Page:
The CE 100 Index added 0.4% in a wild week where double-digit declines and gains were the norm — earnings season continued to dominate the headlines.
Porch Group soared 53.2%, leading the Live pillar 3.2% higher.
In the company’s most recent earnings report, Porch noted that revenues of $129.6 million were up 67% year on year. The increase in consolidated revenues was driven by the insurance segment, which saw a 195% year-over-year growth.
CEO Matt Ehrlichman said during the firm’s conference call that “we continue to focus on ongoing profitability, with underwriting actions including premium per policy increases, non-renewing policies where our data suggests they are higher risk and deductible increases in our insurance business, launching new software modules coupled with price increases in our software businesses, capital allocation toward businesses that are generating strong returns like our warranty business, and cost reduction initiatives across the company.”
The company expects revenue to reach approximately $415 million, representing a 50% year-over-year growth.
Adyen was the standout for the Pay and be Paid segment, which overall was up 3.7% and led all verticals that notched gains in the week. Adyen shares leaped 31.6% through the past five sessions.
As noted here, the company “evolved its financial objectives in order to specify timelines around growth expectations,” the FinTech platform said in statements released in tandem with its investor day.
Adyen’s updated objectives include annual net revenue growth in percentages between the low 20s and high 20s through 2026. The company said that in the third quarter, year over year, its processed volume was up 21%, and its net revenue was up 22%. By business segments, its digital volumes were up 21%, its Unified Commerce processed volumes were up 25% and its platform volumes were up 15%.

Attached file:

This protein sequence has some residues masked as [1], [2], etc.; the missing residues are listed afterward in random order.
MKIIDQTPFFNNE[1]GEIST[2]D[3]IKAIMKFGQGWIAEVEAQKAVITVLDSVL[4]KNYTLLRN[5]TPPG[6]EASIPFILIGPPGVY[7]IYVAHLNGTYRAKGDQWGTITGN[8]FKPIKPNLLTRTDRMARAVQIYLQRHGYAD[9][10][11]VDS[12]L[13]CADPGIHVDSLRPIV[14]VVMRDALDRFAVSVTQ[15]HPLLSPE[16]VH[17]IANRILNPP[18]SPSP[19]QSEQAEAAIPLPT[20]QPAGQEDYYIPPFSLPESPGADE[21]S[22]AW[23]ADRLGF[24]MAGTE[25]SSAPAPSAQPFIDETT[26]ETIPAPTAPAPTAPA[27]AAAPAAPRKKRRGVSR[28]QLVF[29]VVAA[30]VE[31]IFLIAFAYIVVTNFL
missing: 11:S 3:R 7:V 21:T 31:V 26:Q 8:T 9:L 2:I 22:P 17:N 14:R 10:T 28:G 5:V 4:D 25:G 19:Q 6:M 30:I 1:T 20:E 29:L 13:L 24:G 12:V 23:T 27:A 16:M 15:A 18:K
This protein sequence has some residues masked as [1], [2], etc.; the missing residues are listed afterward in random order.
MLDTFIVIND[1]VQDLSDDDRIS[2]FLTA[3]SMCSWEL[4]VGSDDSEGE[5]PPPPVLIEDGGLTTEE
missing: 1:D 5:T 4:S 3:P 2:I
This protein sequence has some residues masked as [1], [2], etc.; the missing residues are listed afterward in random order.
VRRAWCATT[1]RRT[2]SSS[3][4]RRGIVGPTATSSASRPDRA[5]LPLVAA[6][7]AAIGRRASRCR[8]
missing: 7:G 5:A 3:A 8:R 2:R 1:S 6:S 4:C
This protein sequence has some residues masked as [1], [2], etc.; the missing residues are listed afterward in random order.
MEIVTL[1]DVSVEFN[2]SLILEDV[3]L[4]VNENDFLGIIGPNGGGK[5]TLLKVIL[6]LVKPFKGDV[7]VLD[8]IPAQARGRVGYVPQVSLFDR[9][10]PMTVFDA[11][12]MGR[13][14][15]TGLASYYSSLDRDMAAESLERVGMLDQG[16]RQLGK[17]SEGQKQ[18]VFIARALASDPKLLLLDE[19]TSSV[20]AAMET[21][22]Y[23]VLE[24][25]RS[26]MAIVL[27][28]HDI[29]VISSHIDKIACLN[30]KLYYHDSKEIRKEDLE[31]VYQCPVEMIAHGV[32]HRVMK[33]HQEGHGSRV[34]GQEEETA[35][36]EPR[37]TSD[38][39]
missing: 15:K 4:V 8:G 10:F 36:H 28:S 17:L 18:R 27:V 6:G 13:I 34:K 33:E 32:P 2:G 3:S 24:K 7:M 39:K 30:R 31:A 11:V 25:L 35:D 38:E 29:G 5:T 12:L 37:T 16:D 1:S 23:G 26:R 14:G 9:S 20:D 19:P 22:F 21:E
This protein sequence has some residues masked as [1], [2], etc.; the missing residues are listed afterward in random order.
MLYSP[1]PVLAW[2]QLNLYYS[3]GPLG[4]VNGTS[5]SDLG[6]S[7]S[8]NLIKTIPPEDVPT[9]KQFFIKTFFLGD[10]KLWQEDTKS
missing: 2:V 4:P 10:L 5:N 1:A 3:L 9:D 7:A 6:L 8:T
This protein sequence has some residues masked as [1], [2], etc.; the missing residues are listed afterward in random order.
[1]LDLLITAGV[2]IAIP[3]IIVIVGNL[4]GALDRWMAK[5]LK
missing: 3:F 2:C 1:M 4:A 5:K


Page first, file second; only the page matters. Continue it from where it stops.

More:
Roblox shares surged 10.5%, as the Have Fun group gained 1.4%. The company’s latest results showed that bookings increased 20% versus last year. Active users surged 20%. Average monthly unique payers were 14.7 million, up 14% year-over-year, and average bookings per monthly unique payer was $19.02, up 5% year-over-year. Hours engaged, the company said, were 16 billion, up 20% year-over-year.
But Vroom, which sank 28.1% and led the Shop Group 4.5% lower, helped offset those gains.
Vroom reported this past year that it is working toward improving variable and fixed costs per unit. The company reduced its titling, registration and support costs by 15%, its marketing costs by 13% and its fixed costs by 15%, Vroom CEO Tom Shortt said Wednesday during its quarterly earnings call.
“Our advanced analytics team, functional business teams and tech team continue to build data assets, analytical assets and tech assets that we believe in the long term will provide a competitive advantage across titling and registration, pricing, conversion unit and product margin, and supply chain costs,” Shortt said.
Total eCommerce revenues slipped 33.5% to $149.8 million, while the eCommerce average days to sale were 202, up from 186. eCommerce units slipped 29% to a bit more than 4,500 in the quarter.
Olo saw its stock slip 18.3%. The company said this past week that card-present transactions will become a key growth driver for its Olo Pay service as restaurant brands transition away from their long-standing legacy payment processing partnerships.
The fact that “non-digital transactions account for more than 80% of restaurant transactions today” makes the card-present opportunity even more appealing, Noah Glass, CEO of the restaurant technology platform, pointed out during the call.
Total revenues increased 22% year-over-year to $57.8 million and total platform revenue surging 24% to about $57 million year on year.
Peloton’s stock slid 13% in the wake of quarterly results released earlier in the month.
During the quarter, Peloton’s numbers showed that the higher-than-expected membership churn continues. The quarter ended with 2.96 million connected fitness subscriptions, down by about 30,000 from the previous quarter, and a churn rate of 1.5%, surpassing projections.
The quarter ended with 763,000 paying Peloton app subscribers, a decrease of 65,000 compared to the prior quarter. The churn rate for the paid app subscription stood at 6.3%, lower than the company’s initial expectations. Peloton reported a total revenue of $595.5 million, with a breakdown of $180.6 million from the connected fitness segment and $415 million from subscription revenue, falling within the company’s guidance range.